While I am writing this article, almost a year has passed since the beginning of the inquiry. Although the most plausible cause of the death of the flies in the Cherhill formation of July 1998 was already perfectly clear to me after just a few weeks (since I read the treatise on Entomophthora muscae[3]), I had to follow various paths in order to complete the whole puzzle.
The world of paranormal, ufology, and of those who write about things like crop circles, is always full of "working hypotheses", of words like "if" and "might" that keep the door to mystery steadily open. Although lots of articles and arguments are supplied, it is hard to find studies that dig deeply enough and get over the classical few ingredients that can always lure those readers who already have an inclination to keep mysteries just as they are or to explain them with other mysteries. On the contrary, the purpose of my inquiry was to go as deeply as possible into a very specific subject with the only goal of casting as much light as possible on it. I hope I could correctly convey the spirit and results of my inquiry. It would be interesting to devote some room to critical considerations about the obtained results and about the methods and times necessary to achieve them, but maybe it is better to leave all that to the reader's intelligence.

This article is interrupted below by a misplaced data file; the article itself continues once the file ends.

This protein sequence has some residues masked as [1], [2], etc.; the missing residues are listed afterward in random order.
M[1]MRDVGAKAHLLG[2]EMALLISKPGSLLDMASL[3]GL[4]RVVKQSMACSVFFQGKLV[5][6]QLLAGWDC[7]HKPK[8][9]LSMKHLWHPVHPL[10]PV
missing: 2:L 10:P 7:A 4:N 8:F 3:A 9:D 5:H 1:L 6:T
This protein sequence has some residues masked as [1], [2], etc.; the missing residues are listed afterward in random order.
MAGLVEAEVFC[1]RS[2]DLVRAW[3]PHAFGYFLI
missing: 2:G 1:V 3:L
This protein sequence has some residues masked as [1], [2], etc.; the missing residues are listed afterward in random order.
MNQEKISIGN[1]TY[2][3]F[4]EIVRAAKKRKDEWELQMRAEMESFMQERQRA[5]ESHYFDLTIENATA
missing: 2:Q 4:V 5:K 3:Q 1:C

Francesco Grassi
Secretary of CICAP Lombardy

Notes and Bibliography

1. Special "crop circles" of CICAP: 
3. Phylogenesis and taxonomic structure of the entomophthoraceae (Andrzej Batko)
4. "Behavioral effects of the entomopathogenic fungus, Entomophthora muscae on its host Musca domestica: Postural control of dying hosts and gated pattern of mortality". Journal of Insect Physiology 41:895-903 (Krasnoff, S.B., Watson, D.W., Gibson, D.M., and Kwan, E.C. 1995). 

The original Italian version of this article was published in the book containing the proceedings of the VII and VIII National Congress of CICAP (Reggio Emilia 2001 - Turin 2003):